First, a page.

It starts with sand. Fiberglass is literally a fiber spun from molten glass, and silica sand is the main ingredient in glass production. Glass fiber is used in applications as varied as boat hulls and fire-resistant fabrics, but according to the National Association of Certified Home Inspectors, the predominant use for fiberglass is in thermal insulation.
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Glassmaking is an ancient art, but the techniques for producing the familiar pink woolly stuff that insulates our homes was only discovered in 1932 when a researcher accidentally sent a blast of high pressure air through a stream of molten glass. The resulting fine fibers were trademarked in 1938 as Owens-Corning Fiberglas (with just one "s"), and in 1987 Owens Corning trademarked the color pink. Today the term fiberglass has passed into the public domain. Other manufacturers have joined Owens Corning and use similar processes to spin glass fiber--in any color but pink.
Molten glass intended for fiberglass production contains silica sand and other raw materials such as lime and soda ash in carefully measured ratios. Boron is added to make the glass fibers more flexible. Fiberglass also contains cullet--cleaned and crushed recycled glass. U.S. Environmental Protection Agency approval requires a minimum of 20 percent to 25 percent glass cullet use.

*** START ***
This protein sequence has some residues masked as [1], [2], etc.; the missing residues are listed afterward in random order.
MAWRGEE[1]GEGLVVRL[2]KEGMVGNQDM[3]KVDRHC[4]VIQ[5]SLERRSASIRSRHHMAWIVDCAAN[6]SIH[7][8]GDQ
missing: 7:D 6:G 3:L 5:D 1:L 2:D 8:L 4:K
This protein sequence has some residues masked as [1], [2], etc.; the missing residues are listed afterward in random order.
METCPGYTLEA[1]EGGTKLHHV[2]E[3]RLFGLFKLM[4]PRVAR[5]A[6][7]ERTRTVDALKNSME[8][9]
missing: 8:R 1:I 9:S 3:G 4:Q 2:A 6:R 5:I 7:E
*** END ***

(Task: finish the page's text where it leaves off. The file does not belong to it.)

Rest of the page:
According to the North American Insulation Manufacturers Association (NAIMA), fiberglass insulation manufacturers make up the second-largest secondary market for recycled glass containers. This results in a product that saves 12 times the energy used in production within its first year of installation.
Fiberglass insulation is produced in either blanket form or as loose fill. In both cases the automated process begins with molten glass flowing past a series of air jets that simultaneously spin out the fibers, coat them with a liquid binder, and break them into random short pieces. The cooling glass fibers fall onto a moving conveyor belt below, piling up into a tangled mass.
The conveyor carries this blanket of fiberglass through curing ovens, before it is cut to the desired width and length. A vapor barrier may be bonded to one side with liquid asphalt.
The binder agent is omitted if the final product is to be loose fill.
Fiberglass insulation is identified and labeled by its resistance to heat transmission, known as its R-value. According to the NAIMA, common standard R-values range from R-11 to R-38. The higher the number the greater the resistance to heat flow. Batts and rolls will have the R-value stamped on the product and loose fill will have the information on the packaging.
Formaldehyde may be used in the binder agent for blanket insulation. Most of the formaldehyde evaporates during the production process and is captured by pollution control equipment. Formaldehyde in fiberglass insulation is not a significant source of indoor air pollution, but there are products made with formaldehyde-free formulations, listed with Greener Builder.org.
- North American Insulation Manufacturers Association: Sand
- North American Insulation Manufacturers Association: Health and Safety Facts for Fiber Glass
- National Association of Certified Home Inspectors: Fiberglass Insulation – History, Hazards, Alternatives
- U.S. Environmental Protection Agency: Building Insulation
- National Park Service: Environmental Considerations of Building Insulation
- Greener Building: Formaldehyde-free Fiberglass Insulation
- Owens-Corning: A Heritage of Innovation
- Certainteed: Insulation
- Johns-Manville: Healthy, Safe and Sustainable Solutions